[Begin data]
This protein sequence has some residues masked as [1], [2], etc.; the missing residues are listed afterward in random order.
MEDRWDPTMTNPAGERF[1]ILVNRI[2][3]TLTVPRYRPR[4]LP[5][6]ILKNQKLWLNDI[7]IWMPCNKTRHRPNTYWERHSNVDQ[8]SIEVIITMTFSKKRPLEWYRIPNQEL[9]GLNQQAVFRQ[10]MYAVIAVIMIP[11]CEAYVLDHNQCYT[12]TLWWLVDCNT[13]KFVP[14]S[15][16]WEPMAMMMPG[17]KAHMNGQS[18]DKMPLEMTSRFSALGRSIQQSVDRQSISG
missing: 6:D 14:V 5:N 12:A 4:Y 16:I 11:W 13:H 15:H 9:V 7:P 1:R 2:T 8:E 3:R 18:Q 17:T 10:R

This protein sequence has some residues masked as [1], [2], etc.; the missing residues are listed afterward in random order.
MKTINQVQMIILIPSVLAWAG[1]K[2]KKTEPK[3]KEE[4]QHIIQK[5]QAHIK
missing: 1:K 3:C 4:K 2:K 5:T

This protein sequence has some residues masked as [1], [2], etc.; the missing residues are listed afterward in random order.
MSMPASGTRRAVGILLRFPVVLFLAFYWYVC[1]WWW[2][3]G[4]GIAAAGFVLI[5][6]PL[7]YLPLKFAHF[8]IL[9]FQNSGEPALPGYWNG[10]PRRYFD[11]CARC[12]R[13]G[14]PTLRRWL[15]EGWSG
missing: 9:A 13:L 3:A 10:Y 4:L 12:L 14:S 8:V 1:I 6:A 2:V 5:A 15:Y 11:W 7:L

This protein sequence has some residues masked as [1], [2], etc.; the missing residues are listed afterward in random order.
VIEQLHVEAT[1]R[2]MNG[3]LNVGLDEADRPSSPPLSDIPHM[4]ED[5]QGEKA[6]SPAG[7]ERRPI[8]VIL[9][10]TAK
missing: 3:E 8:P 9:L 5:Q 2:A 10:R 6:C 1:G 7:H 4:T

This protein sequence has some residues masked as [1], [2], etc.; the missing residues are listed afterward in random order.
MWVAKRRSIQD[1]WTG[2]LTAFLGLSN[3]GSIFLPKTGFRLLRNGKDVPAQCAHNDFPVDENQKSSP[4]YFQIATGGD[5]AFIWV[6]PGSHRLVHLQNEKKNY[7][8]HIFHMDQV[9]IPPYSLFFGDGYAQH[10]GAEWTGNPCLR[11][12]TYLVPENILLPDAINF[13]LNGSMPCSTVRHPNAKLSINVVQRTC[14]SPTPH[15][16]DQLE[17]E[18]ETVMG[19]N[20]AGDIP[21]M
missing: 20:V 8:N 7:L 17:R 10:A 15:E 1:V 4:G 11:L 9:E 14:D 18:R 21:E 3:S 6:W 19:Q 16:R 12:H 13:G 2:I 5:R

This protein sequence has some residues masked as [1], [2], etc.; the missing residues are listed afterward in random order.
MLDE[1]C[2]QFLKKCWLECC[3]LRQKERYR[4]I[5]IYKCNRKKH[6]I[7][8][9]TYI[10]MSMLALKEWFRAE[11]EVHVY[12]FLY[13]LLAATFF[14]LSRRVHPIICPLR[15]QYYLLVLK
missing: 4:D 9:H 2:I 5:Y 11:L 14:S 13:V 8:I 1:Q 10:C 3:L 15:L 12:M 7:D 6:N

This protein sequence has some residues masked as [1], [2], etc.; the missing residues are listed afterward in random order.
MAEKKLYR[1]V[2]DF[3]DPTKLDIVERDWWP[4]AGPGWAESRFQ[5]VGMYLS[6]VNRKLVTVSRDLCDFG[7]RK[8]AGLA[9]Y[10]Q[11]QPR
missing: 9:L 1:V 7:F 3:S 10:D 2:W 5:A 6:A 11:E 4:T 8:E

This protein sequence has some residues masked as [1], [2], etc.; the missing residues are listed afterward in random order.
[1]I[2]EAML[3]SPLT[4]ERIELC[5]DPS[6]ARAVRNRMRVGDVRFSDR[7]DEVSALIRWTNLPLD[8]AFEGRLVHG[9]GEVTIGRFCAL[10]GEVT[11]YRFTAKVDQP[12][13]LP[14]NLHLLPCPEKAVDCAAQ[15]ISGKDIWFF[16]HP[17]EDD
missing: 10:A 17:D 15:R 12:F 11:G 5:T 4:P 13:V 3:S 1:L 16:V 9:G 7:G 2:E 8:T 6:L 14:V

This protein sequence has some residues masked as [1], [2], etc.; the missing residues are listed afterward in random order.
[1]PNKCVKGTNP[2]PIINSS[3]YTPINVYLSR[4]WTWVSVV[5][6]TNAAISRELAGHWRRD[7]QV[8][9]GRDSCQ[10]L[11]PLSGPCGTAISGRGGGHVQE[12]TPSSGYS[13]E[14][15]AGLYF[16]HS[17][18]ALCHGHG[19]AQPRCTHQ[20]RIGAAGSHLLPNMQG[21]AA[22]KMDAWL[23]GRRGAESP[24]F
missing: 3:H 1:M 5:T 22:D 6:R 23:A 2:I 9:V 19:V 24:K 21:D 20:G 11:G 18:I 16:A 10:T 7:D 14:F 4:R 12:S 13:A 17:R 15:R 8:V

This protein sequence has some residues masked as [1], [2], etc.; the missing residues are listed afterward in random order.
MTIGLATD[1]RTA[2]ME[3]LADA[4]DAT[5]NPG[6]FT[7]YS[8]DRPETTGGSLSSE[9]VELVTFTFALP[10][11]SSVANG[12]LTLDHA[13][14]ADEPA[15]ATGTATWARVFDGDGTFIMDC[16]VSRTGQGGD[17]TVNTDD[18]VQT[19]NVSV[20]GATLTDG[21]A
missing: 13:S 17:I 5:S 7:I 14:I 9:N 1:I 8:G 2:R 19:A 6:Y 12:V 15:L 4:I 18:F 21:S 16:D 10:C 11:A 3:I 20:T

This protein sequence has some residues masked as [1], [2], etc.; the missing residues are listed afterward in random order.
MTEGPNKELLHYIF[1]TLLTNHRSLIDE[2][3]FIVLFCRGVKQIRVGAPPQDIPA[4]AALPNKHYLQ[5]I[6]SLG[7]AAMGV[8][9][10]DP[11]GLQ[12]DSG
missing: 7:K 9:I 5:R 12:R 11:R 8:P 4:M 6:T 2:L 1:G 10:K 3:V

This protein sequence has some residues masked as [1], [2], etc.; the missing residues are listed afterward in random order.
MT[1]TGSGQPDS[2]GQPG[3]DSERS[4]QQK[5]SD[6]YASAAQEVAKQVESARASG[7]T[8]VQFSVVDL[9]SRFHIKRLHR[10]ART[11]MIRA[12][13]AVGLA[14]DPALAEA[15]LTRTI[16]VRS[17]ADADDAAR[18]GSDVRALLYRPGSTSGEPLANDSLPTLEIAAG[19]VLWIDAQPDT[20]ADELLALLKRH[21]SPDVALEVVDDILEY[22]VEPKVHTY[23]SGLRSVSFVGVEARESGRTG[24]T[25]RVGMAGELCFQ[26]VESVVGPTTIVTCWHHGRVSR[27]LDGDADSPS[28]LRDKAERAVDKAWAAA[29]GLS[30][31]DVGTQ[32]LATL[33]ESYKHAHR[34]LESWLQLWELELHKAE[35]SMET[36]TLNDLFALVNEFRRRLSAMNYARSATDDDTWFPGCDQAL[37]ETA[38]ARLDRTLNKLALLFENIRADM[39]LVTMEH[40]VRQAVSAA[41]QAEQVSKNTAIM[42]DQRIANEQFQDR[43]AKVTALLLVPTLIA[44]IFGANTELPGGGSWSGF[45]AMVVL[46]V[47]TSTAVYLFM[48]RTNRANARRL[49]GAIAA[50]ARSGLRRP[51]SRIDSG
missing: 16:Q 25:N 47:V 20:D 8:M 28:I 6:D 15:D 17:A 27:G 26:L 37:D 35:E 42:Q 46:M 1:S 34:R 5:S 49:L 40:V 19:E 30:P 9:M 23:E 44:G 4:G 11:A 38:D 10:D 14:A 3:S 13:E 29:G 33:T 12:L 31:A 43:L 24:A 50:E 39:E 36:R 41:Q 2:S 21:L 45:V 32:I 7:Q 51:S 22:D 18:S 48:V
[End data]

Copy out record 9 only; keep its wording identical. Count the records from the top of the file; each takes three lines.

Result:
This protein sequence has some residues masked as [1], [2], etc.; the missing residues are listed afterward in random order.
[1]PNKCVKGTNP[2]PIINSS[3]YTPINVYLSR[4]WTWVSVV[5][6]TNAAISRELAGHWRRD[7]QV[8][9]GRDSCQ[10]L[11]PLSGPCGTAISGRGGGHVQE[12]TPSSGYS[13]E[14][15]AGLYF[16]HS[17][18]ALCHGHG[19]AQPRCTHQ[20]RIGAAGSHLLPNMQG[21]AA[22]KMDAWL[23]GRRGAESP[24]F
missing: 3:H 1:M 5:T 22:D 6:R 23:A 2:I 9:V 19:V 24:K 21:D 20:G 11:G 18:I 16:A 10:T 7:D 14:F 4:R 12:S 13:A 17:R 15:R 8:V